There’s a great deal of political activity (and lobbying) around prescription drugs. Here’s a recent piece on the attempt to make medications that contain pseudoephedrine– an essential component in methamphetamine– available only by prescription.
The rationale is that by restricting access to this key ingredient, we’d see a substantial reduction in “outlaw” methamphetamine production. That seems to have occurred in at least one state. Nevertheless, when advocates sought similar changes in Kentucky, Tennessee, Indiana, and Missouri — among the nation’s hardest hit by meth use — they met with stiff resistance. The article claims Big Pharma was behind that opposition.
Of course, money’s is at stake: Some $650 million in annual industry revenue. Pharma industry lobbyists argue that making such products available by prescription only would throw up barriers to patients who wanted to use them for legitimate purposes. And also, add to the cost of care.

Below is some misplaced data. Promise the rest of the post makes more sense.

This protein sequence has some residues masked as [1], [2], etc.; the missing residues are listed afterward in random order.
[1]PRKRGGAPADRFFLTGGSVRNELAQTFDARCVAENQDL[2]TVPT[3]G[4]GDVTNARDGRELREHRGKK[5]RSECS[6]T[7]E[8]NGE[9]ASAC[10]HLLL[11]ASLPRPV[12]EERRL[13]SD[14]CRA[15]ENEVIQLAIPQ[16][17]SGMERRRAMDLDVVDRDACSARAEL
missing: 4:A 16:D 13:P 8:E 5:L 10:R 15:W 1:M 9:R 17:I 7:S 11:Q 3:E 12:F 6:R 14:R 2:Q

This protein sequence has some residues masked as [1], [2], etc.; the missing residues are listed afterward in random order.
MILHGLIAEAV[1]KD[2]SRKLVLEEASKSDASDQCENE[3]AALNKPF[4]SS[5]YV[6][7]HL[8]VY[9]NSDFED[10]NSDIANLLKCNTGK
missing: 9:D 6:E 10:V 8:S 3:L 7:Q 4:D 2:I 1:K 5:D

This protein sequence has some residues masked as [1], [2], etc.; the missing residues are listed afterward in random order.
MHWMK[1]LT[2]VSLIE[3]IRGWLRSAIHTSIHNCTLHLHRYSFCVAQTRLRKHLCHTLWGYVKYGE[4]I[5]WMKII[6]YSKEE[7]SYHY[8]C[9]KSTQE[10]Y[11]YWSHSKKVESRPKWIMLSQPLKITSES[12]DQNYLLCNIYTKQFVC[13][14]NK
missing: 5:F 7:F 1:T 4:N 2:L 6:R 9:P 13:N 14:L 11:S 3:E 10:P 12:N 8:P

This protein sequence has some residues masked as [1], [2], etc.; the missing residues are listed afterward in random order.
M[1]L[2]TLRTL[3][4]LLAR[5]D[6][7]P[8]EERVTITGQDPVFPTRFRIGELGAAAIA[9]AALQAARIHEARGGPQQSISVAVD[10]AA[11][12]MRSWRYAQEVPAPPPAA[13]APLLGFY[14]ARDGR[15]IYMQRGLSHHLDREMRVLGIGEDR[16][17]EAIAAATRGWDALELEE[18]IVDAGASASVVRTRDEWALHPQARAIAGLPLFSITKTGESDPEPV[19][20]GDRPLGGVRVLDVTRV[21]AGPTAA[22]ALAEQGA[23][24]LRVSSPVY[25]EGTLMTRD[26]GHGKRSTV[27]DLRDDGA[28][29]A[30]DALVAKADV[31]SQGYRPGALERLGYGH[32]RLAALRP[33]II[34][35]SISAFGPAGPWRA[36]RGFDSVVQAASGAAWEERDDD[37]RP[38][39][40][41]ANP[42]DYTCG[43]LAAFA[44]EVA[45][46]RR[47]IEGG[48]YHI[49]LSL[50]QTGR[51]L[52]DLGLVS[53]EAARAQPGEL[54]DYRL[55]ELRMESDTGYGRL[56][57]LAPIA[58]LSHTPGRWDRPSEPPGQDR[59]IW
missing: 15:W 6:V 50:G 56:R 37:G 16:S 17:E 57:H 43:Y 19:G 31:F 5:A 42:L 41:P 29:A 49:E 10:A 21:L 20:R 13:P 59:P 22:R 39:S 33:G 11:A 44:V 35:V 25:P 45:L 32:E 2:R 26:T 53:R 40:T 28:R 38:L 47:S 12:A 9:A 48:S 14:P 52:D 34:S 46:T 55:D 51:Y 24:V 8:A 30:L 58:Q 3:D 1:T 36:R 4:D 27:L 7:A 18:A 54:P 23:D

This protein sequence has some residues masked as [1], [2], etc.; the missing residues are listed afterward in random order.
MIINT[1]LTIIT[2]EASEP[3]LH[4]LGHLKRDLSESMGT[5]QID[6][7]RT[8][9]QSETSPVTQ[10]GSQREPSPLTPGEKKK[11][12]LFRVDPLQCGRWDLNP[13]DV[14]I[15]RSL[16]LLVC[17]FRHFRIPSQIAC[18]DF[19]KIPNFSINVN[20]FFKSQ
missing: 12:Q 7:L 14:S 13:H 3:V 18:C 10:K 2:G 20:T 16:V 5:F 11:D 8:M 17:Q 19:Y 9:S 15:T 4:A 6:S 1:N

That’s probably true. It’s a question of values: is it more important to protect availability for legit use, or to inhibit the spread of methamphetamine abuse? Same arguments we hear around painkillers such as Oxycontin. The FDA usually comes down on the side of protecting patient access, while the CDC favors greater restriction on availability.
That’s where Big Pharma comes in– specifically, their money and sophisticated political machine. They tip the balance their way. The stakes aren’t as high for pseudoephedrine as for opioids, but if you’ve ever been around active meth addicts, you know how harmful addiction can be– not just to the user, but to those around them, and the public in general.
Still, I doubt the folks in a corporate finance department are primarily concerned with public health. They don’t get to see the patients. They do spend days staring at profit and loss sheets.
Confronted with such conflicts, the political process tends to vacillate, switching from side to side. Going in one direction for a while, then, perhaps after some event, going in the opposite.
Speaking for myself, I wish we had a stronger, more unified regulatory system, driven by good science, and clearly dedicated to our general welfare.